This article is NOT for those who “just want to get there”, to have a single success, and then to wander. Life can give you a single success and you can live the rest of your life “remembering the good old days”.
Or you can, as Tony Robbins says “Get after the CANEI – Constant And Never Ending Improvement!” You want to continue adding value to the world, to help others, and to grow your skill sets, knowledge, and abilities.
If you want to have a single success, power to you. A single success is an incredible thing, and something that certainly MUST be striven for. But let me tell you a secret: if you have ONE success within you, then you have MANY successes, too.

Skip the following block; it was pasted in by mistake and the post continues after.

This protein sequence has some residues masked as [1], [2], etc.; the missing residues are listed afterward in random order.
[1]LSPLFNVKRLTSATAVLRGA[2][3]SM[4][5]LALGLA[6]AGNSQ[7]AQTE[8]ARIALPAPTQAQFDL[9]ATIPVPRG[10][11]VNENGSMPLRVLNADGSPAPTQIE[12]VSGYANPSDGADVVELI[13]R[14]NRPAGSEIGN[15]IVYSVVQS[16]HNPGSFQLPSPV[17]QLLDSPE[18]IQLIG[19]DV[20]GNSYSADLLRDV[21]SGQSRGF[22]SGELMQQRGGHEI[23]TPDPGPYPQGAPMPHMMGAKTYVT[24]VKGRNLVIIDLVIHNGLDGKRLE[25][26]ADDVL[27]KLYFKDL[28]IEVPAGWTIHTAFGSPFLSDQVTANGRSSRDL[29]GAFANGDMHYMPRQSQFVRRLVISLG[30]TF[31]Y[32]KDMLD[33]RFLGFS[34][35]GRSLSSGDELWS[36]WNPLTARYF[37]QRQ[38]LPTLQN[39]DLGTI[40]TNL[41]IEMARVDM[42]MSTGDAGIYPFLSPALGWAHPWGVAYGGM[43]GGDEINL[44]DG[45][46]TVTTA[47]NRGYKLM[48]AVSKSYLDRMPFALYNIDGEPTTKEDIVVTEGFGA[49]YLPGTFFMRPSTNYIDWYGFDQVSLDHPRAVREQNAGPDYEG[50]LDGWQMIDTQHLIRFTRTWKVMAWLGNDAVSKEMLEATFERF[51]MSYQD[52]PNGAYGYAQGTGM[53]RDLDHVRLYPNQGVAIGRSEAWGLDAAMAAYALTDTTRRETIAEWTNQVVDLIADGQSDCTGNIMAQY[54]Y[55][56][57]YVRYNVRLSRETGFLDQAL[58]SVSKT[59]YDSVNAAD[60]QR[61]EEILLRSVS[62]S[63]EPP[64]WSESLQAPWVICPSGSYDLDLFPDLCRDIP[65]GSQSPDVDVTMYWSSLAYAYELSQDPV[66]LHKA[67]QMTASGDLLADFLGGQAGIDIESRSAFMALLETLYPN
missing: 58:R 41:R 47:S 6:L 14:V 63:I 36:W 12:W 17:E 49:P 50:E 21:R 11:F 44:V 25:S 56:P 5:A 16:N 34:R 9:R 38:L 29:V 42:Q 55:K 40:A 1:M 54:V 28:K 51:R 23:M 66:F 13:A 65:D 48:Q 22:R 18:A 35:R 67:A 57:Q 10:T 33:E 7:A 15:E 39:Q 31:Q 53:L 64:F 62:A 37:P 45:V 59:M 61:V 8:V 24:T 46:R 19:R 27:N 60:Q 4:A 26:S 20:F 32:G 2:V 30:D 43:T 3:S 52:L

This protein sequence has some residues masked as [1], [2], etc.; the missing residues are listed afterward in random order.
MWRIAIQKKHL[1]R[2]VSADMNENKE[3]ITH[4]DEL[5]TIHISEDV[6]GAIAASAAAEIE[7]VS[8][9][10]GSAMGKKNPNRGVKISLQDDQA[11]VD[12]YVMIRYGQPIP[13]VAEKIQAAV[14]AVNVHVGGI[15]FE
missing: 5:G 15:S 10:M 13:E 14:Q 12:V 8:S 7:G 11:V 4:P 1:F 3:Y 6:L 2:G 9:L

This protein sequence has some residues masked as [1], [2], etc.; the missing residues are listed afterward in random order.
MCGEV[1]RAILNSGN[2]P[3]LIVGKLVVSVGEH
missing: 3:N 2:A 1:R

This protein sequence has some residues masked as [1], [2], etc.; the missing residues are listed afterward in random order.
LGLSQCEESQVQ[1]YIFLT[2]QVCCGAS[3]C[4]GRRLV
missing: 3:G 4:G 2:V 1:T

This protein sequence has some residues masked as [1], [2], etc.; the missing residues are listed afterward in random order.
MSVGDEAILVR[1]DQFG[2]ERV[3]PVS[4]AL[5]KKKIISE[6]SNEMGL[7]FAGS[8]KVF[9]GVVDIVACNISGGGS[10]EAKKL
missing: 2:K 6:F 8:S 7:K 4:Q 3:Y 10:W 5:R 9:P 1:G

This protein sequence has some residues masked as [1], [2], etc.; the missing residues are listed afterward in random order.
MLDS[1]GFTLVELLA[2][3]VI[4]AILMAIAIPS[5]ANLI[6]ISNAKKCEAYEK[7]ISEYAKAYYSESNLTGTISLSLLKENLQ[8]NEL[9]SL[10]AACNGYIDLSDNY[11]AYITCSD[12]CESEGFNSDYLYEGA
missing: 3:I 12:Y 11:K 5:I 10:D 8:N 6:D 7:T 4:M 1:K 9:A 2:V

What do you have to do differently to realize these multiple successes?
You have to challenge yourself to grow, to constantly stretch, sharpen, and refine your fundamentals. You need to learn from the past, learn new skills, and gain knowledge from others.
Celebrate your first success. Do it right, but don’t let it be your end game. You have A LOT of talent and gifts that you must share with the world to make it a better place.
I look forward to hearing about your first BIG success – and the multiple successes you have thereafter.
Stay Humble. Stay Hungry. Keep looking to grow.